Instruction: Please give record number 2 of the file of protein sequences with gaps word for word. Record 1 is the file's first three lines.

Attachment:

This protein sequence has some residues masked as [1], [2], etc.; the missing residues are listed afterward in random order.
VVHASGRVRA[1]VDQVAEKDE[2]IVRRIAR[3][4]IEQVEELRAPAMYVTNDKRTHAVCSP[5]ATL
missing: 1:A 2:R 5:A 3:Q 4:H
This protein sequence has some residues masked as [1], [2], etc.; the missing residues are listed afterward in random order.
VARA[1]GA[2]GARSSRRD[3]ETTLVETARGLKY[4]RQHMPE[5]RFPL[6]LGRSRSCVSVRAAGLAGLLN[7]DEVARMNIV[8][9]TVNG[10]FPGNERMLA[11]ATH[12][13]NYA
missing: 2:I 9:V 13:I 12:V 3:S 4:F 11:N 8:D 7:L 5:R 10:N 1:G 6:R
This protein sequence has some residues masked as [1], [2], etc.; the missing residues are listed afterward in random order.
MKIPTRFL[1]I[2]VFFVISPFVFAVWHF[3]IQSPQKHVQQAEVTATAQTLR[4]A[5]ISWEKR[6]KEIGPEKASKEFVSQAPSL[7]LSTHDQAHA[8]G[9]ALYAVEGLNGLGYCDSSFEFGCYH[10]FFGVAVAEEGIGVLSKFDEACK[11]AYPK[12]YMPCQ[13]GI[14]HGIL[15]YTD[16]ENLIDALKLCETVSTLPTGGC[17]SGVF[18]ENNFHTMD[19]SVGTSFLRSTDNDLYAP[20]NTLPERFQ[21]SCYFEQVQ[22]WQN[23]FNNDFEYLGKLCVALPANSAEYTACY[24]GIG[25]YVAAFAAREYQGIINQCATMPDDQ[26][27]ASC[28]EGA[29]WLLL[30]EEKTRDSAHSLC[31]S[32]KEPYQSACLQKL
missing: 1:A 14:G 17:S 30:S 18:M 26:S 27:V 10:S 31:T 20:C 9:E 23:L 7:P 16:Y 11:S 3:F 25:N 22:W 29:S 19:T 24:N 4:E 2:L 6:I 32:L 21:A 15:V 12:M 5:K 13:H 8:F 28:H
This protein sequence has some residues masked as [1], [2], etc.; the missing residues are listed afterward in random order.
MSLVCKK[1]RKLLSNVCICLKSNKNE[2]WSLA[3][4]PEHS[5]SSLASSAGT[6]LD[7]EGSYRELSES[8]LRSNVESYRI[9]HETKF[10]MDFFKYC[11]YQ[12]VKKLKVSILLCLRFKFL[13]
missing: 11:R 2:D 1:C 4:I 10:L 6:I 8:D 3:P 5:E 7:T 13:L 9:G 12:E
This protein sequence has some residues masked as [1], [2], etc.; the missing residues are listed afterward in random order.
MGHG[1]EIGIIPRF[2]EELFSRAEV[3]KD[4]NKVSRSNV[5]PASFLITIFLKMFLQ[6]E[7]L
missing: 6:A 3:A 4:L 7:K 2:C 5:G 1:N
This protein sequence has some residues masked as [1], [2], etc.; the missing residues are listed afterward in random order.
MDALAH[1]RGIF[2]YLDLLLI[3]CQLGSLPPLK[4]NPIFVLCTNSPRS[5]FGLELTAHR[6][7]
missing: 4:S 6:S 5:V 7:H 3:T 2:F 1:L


This protein sequence has some residues masked as [1], [2], etc.; the missing residues are listed afterward in random order.
VARA[1]GA[2]GARSSRRD[3]ETTLVETARGLKY[4]RQHMPE[5]RFPL[6]LGRSRSCVSVRAAGLAGLLN[7]DEVARMNIV[8][9]TVNG[10]FPGNERMLA[11]ATH[12][13]NYA
missing: 2:I 9:V 13:I 12:V 3:S 4:F 11:N 8:D 7:L 5:R 10:N 1:G 6:R